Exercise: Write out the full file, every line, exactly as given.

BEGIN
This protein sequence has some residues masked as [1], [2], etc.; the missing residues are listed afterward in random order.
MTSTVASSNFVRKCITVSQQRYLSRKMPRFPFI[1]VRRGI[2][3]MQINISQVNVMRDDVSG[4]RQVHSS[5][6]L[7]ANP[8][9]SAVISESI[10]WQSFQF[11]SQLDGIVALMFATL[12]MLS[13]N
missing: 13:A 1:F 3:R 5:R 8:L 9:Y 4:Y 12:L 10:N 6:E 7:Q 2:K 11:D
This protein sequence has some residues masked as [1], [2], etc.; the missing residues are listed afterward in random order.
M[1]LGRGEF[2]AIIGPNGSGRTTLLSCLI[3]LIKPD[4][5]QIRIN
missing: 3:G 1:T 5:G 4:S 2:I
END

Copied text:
This protein sequence has some residues masked as [1], [2], etc.; the missing residues are listed afterward in random order.
MTSTVASSNFVRKCITVSQQRYLSRKMPRFPFI[1]VRRGI[2][3]MQINISQVNVMRDDVSG[4]RQVHSS[5][6]L[7]ANP[8][9]SAVISESI[10]WQSFQF[11]SQLDGIVALMFATL[12]MLS[13]N
missing: 13:A 1:F 3:R 5:R 8:L 9:Y 4:Y 12:L 10:N 6:E 7:Q 2:K 11:D
This protein sequence has some residues masked as [1], [2], etc.; the missing residues are listed afterward in random order.
M[1]LGRGEF[2]AIIGPNGSGRTTLLSCLI[3]LIKPD[4][5]QIRIN
missing: 3:G 1:T 5:G 4:S 2:I